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Feature: How Meaningful Skills And Activity Statements Improve Your Designs

In Gamasutra's latest feature, former Insomniac designer Mike Stout shares a useful rubric for judging the depth of play mechanics, including checks for redunda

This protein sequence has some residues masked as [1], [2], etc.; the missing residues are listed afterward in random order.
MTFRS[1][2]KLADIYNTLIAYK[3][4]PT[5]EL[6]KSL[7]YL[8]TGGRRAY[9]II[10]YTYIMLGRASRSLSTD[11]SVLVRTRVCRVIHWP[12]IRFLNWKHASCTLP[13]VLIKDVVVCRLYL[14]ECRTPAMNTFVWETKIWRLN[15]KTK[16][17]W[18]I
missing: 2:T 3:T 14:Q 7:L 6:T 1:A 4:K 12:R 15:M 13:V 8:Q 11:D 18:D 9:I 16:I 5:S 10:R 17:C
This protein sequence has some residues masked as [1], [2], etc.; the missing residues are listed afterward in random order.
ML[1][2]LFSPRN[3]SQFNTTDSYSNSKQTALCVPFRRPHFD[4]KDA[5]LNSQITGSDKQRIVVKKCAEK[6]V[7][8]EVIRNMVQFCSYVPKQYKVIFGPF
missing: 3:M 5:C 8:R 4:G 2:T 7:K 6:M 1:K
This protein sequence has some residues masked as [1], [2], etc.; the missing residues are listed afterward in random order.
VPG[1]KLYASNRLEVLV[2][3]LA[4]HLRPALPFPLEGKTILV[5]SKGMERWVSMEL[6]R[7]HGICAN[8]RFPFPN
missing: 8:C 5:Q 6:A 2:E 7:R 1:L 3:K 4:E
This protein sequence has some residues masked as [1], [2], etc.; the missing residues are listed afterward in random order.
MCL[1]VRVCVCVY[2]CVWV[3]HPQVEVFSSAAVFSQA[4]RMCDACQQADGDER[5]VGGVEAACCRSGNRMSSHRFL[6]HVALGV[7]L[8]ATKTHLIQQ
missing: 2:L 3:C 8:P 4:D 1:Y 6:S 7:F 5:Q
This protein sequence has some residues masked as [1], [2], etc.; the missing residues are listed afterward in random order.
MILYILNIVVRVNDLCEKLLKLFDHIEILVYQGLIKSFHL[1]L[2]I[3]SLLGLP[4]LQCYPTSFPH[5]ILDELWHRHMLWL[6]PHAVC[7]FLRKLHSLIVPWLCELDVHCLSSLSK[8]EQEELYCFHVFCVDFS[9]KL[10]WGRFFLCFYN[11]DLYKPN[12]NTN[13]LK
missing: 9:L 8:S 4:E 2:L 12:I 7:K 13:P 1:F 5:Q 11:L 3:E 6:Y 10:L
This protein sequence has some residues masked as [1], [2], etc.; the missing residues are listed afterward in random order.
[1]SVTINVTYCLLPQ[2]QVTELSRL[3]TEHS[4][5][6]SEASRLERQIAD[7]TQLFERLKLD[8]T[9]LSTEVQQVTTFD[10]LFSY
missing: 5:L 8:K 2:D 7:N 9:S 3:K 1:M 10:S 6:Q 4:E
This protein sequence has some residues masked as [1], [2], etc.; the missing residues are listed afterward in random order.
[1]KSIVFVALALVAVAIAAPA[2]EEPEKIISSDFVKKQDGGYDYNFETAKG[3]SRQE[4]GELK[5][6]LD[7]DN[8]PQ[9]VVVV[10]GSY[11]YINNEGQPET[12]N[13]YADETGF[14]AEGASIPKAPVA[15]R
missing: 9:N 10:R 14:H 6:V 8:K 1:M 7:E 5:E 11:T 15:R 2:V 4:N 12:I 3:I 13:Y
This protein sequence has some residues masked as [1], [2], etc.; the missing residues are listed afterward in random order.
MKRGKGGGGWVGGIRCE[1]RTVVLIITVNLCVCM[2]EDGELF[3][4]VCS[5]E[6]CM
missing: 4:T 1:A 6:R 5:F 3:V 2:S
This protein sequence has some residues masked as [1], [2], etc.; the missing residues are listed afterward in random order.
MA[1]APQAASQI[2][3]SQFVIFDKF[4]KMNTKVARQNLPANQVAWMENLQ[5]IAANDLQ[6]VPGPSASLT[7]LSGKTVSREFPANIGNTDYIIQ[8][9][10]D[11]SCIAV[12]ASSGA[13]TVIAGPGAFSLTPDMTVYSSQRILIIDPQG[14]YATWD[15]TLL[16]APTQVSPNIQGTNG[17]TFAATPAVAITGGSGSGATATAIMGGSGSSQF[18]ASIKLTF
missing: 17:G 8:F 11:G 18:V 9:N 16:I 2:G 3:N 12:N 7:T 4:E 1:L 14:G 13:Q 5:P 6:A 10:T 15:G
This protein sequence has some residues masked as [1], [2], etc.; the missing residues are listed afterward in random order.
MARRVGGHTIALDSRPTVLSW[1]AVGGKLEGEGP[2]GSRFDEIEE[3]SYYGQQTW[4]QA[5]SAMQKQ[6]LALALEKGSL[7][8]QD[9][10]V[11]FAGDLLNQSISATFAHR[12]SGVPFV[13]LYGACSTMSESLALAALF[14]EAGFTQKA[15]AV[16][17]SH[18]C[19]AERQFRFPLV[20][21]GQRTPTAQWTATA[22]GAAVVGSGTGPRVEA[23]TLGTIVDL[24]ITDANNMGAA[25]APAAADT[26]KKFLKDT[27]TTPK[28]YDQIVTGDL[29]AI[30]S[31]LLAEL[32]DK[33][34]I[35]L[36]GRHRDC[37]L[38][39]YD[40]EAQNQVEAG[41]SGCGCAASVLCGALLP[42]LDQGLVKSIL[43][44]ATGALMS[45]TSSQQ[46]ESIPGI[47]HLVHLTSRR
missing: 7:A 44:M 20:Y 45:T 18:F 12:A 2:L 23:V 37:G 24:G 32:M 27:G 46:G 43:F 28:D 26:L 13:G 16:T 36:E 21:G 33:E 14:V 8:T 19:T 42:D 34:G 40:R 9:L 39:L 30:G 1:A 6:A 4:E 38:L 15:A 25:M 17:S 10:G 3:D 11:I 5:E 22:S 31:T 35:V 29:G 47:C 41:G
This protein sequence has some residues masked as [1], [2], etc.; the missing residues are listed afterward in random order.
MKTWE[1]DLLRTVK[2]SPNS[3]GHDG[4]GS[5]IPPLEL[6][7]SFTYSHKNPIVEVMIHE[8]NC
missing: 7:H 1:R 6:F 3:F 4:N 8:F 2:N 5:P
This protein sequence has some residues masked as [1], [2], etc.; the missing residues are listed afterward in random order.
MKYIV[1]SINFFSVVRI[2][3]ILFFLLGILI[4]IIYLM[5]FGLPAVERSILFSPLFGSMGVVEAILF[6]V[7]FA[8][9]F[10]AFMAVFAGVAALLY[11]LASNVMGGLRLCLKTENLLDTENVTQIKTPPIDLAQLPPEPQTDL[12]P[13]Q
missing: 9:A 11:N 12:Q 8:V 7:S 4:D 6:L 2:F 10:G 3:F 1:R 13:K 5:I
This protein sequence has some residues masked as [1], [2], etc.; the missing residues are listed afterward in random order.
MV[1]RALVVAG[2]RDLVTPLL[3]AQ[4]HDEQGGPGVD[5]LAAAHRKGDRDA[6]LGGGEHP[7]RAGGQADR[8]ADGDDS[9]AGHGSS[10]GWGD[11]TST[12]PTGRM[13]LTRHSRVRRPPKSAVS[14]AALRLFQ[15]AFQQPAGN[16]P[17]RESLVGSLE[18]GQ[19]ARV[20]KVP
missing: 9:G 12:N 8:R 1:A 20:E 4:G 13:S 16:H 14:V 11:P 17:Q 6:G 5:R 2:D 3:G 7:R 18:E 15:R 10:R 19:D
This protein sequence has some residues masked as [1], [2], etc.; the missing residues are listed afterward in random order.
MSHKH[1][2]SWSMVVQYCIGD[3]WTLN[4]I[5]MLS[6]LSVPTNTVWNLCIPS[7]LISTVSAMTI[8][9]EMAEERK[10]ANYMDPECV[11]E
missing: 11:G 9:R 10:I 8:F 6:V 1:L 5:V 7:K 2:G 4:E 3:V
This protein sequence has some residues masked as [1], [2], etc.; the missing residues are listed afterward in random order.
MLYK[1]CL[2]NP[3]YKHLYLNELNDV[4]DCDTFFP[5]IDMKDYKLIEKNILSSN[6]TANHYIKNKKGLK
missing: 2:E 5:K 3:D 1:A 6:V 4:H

In Gamasutra's latest feature, former Insomniac designer Mike Stout shares a useful rubric for judging the depth of play mechanics, including checks for redundant ones, using examples from the Ratchet & Clank series. Stout, who currently works in the Central Design department at Activision Blizzard, observes how adding more ways to accomplish the same task is often mistaken for adding depth by untrained designers. Writes Stout of a design experience early on in his work with the Ratchet & Clank series, "Looking back, it's clear to me why the mechanic never felt deep enough: I kept adding new objectives, but failed to add many meaningful skills. Experiences like [this] ... taught me a valuable lesson: most game mechanics that don't feel deep enough feel that way because they have too many objectives and not enough meaningful skills." Stout goes on to examine how meaningful skills offer players meaningful challenges, and how using an Activity Statement can help designers determine if their designs, in fact, ask players to use those meaningful skills. "By altering the Activity Statement during the design phase to more explicitly encompass the meaningful skill (and thereby altering the underlying mechanic), your whole design will get deeper and more satisfying," writes Stout. For an in-depth explanation of these highly practical terms, read today's Gamasutra feature, Evaluating Game Mechanics For Depth.

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